Powell Says Fed Will ‘Keep Pushing’ Until Inflation Comes Down

Federal Reserve Chair Jerome Powell, in his most hawkish remarks to date, said the US central bank will keep raising interest rates until there is “clear and convincing” evidence that inflation is in retreat.

“What we need to see is inflation coming down in a clear and convincing way, and we’re going to keep pushing until we see that,” Powell said Tuesday during a Wall Street Journal live event. “If that involves moving past broadly understood levels of ‘neutral,’ we won’t hesitate at all to do that.”

The Fed chair repeatedly stressed the need to curb the hottest inflation in decades during the roughly 35-minute interview, calling price stability “the bedrock of the economy” and acknowledging that some pain in achieving this -- including a slight rise in the unemployment rate -- was a cost worth paying in order to achieve it.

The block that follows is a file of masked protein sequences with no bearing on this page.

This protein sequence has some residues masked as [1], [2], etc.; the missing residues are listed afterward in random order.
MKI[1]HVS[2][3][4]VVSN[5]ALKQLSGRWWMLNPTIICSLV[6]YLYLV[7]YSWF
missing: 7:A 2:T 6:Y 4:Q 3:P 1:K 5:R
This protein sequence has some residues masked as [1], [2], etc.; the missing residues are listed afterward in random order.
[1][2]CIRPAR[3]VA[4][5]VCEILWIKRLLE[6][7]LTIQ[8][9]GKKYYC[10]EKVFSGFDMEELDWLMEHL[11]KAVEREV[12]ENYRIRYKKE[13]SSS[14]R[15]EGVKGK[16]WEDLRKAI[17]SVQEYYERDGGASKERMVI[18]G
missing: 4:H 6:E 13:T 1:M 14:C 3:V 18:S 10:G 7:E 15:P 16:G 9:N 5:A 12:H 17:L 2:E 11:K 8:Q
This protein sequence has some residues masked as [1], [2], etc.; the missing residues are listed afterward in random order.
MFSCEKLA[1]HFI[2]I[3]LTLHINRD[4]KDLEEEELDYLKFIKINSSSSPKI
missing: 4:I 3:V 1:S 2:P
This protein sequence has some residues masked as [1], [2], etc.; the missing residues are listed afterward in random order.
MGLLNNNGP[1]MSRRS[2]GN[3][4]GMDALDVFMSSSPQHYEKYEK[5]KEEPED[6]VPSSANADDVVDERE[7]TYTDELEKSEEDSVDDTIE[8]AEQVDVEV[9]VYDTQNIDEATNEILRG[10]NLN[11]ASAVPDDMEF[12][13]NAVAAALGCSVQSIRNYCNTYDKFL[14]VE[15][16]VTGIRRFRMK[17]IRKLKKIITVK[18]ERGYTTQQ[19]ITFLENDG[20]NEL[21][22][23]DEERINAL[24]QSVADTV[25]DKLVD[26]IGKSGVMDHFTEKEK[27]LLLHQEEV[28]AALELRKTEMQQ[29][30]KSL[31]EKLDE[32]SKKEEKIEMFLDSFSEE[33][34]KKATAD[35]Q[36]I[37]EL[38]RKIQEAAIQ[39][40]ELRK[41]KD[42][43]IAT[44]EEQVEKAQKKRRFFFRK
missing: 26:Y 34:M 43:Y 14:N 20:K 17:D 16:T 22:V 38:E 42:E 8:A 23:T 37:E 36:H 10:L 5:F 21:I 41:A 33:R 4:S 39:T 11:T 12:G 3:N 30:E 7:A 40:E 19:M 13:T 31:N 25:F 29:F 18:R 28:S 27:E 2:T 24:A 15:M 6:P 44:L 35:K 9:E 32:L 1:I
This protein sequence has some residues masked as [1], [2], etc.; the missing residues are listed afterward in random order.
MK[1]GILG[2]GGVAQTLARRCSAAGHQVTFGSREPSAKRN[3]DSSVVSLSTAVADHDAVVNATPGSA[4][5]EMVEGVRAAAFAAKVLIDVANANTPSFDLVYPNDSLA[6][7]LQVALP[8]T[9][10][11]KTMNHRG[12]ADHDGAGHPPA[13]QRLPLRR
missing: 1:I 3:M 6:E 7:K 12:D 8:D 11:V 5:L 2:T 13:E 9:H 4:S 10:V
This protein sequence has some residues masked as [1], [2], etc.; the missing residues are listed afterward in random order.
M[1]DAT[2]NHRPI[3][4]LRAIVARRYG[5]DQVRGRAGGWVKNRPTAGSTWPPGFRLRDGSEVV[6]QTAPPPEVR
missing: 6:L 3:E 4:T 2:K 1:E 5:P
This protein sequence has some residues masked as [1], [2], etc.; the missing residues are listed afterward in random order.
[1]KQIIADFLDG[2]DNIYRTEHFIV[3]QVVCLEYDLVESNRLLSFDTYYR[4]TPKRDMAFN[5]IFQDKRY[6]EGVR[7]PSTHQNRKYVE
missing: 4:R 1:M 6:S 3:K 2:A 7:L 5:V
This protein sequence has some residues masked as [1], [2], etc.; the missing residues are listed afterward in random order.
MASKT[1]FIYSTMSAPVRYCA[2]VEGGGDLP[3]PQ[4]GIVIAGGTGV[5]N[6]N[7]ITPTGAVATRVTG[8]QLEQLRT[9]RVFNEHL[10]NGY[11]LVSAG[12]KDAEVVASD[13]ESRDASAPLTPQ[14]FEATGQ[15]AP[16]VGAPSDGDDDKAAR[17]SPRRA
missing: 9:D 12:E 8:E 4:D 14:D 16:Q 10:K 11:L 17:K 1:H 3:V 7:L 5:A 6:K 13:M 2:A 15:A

Powell and his colleagues on the central bank’s Federal Open Market Committee voted to raise their benchmark rate by a half-percentage point at a policy meeting earlier this month, and the chair at the time suggested to reporters that hikes of similar magnitudes would be on the table at their next two meetings in June and July. He repeated that guidance Tuesday, while adding that near-term inflation developments would be a critical determinant of the size of coming moves.